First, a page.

I want to believe. In early June, the National Aeronautics and Space Administration (NASA) announced forming a survey team to fully examine unidentified aerial phenomena (UAP).
As of October 24, this team has already begun to work and for a period of 9 months it will sculpt the bases for future studies on the nature of these phenomena, both for NASA and for other organizations.
The NASA team
Will this team be in charge of looking for aliens? does it mean that we already have communication with them? One moment, let’s go by parts.
To begin with, an unidentified aerial phenomenon is not necessarily an alien or a spaceship with intelligent life, although it could be. That’s the joke of the investigations.
NASA defines them as observations of events in the sky that cannot be identified as human aircraft or known natural phenomena.
Currently we cannot draw conclusions about what these phenomena are or why they originate because there are a limited number of recorded and documented observations.
And although there is still no evidence that these phenomena are of extraterrestrial origin (yet), for these are matters of national (and planetary) security concern, as well as aviation security.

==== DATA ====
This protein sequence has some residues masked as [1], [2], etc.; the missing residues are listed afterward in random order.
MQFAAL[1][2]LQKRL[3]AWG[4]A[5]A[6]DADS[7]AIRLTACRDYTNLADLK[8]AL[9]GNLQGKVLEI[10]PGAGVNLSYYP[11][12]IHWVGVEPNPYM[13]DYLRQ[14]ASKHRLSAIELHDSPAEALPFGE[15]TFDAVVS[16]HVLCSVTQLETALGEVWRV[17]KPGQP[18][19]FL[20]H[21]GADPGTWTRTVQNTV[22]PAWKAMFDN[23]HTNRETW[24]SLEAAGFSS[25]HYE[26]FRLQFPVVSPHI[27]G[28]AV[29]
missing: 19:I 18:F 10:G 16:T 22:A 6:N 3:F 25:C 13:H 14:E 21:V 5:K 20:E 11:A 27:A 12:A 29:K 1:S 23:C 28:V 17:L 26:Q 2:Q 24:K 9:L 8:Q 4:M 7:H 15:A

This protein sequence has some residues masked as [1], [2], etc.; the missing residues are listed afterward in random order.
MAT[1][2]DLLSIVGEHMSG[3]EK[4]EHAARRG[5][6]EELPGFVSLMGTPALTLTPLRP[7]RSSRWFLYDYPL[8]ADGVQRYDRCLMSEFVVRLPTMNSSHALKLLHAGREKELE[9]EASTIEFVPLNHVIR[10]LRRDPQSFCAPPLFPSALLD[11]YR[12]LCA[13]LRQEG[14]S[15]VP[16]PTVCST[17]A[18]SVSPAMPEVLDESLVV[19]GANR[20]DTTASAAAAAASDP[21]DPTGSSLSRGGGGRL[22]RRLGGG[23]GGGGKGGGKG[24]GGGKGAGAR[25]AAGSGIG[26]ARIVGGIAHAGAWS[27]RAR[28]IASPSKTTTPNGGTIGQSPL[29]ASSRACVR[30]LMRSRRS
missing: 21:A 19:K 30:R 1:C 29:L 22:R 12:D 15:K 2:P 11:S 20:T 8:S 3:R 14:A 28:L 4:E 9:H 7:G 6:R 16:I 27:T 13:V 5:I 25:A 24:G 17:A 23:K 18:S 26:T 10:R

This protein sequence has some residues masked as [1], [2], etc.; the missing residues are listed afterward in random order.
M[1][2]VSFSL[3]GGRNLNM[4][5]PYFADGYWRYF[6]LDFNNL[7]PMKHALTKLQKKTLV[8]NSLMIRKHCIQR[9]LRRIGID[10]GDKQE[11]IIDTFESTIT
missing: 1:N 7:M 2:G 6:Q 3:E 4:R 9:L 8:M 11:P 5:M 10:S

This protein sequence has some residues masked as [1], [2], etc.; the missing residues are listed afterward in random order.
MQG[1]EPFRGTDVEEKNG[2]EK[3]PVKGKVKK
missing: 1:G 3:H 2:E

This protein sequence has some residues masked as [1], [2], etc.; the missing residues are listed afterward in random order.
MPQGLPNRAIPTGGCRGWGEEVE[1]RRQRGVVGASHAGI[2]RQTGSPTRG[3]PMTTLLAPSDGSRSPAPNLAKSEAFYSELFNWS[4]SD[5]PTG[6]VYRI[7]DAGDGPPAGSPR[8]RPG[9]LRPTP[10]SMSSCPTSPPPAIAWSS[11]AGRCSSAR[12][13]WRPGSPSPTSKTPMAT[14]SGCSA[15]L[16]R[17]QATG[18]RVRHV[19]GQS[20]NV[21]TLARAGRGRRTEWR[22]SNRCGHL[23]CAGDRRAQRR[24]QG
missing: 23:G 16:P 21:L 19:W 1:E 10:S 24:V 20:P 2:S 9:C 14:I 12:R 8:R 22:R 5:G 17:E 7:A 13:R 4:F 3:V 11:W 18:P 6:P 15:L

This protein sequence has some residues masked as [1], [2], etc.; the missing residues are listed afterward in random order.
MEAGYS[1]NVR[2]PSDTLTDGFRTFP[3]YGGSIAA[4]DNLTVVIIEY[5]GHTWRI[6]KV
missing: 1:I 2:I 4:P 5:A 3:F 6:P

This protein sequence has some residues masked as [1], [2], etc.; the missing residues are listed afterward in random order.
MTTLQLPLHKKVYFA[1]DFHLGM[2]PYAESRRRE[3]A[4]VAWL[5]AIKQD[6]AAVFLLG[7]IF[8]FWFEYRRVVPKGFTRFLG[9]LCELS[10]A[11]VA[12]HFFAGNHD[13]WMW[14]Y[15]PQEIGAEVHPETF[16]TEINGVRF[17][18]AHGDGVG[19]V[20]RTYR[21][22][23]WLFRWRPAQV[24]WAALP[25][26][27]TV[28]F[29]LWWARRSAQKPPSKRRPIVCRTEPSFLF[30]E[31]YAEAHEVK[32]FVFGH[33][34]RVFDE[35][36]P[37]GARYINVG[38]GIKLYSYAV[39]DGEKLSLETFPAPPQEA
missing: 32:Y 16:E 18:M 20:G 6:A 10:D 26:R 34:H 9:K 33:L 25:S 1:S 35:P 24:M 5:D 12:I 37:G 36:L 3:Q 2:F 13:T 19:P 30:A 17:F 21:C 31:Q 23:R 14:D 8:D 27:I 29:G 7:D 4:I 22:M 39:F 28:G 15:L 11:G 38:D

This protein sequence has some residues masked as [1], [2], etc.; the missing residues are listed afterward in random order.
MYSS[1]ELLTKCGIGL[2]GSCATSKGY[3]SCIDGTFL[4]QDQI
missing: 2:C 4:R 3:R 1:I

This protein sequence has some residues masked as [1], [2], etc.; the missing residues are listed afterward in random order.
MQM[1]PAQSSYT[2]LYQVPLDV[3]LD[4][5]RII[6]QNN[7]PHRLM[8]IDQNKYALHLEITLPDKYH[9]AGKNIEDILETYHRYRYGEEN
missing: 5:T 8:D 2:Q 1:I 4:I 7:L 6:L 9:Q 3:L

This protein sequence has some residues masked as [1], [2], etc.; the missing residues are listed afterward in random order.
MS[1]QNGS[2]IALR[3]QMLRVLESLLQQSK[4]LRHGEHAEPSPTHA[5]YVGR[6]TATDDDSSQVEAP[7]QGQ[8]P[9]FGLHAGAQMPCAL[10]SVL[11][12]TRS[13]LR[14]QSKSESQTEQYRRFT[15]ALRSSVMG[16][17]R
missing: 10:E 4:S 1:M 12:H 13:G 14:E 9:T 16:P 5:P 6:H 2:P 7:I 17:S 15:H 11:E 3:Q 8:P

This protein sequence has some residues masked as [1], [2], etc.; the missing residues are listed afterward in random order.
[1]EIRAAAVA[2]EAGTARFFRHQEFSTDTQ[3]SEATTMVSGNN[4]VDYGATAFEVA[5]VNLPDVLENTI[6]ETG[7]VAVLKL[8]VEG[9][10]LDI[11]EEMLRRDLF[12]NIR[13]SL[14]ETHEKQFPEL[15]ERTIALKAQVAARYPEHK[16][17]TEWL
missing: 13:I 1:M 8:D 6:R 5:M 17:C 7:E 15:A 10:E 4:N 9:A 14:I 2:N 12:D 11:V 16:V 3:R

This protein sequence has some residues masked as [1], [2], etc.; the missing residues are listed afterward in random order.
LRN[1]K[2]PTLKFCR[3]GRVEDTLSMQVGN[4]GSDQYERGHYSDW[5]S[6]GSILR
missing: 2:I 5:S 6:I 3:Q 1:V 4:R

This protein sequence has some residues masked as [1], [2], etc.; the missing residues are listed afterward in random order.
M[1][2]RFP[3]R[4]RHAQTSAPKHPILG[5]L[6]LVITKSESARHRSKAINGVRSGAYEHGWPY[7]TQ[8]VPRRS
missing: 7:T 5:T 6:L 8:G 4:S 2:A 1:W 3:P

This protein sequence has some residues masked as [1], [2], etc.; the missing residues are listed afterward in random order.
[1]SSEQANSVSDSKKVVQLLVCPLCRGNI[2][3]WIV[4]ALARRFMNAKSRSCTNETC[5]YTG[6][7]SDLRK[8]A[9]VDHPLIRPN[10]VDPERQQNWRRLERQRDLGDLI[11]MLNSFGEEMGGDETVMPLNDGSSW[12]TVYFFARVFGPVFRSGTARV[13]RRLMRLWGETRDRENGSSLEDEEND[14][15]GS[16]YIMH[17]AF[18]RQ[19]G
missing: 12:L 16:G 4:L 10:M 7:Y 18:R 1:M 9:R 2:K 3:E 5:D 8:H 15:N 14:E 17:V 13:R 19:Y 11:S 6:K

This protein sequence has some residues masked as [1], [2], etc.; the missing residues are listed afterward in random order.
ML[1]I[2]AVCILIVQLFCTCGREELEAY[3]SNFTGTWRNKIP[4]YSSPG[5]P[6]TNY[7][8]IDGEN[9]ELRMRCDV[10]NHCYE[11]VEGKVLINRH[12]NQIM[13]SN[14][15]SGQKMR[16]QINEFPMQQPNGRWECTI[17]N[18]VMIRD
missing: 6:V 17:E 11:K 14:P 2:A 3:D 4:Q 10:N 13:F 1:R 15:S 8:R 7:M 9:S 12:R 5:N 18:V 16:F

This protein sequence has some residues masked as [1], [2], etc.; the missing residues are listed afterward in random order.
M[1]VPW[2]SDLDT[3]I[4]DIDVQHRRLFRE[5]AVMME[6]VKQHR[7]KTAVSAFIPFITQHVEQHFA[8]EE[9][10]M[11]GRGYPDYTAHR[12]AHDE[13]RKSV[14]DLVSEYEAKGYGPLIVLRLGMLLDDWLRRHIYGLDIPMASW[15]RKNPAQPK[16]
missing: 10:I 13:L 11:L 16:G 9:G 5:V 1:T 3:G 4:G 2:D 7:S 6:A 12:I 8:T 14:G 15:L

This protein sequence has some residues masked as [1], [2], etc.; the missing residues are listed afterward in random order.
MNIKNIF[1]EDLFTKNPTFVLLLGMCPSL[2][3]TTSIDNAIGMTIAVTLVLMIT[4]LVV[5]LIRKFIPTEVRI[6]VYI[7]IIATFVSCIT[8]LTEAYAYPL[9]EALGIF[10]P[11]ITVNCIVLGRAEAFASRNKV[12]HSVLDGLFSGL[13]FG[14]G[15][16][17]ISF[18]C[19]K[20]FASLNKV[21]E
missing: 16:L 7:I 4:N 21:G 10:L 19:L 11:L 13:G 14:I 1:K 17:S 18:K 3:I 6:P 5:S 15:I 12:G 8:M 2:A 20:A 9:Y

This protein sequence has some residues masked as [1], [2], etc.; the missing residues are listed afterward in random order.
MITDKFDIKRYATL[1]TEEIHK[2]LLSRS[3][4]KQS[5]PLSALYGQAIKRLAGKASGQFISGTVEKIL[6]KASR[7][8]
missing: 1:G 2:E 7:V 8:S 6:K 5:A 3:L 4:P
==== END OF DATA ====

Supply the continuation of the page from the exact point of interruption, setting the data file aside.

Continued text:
So the first task of this new team is going to be to compile the first database on this matter. In other words, they will identify what information exists, how it should be collected and a method to analyze it. Be it information from civilians, governments, organizations and companies.
The team is made up of 16 people, it started on October 24 and will work for nine months. They are going to focus only on the unclassified data so far and around the middle of 2023 they are going to publish a full report.
This independent study will be led by Daniel Spergel, president of the Simons Foundation and founding director of the Flatiron Institute for Computational Astrophysics.
Specialist members include also Scott Kelly, who was a NASA astronaut, test pilot, fighter pilot, and retired US Navy captain.
It is important to mention that NASA is not part of the United States Department of Defense’s Unidentified Aerial Phenomena Task Force or the Airborne Object Identification and Management Synchronization Group.
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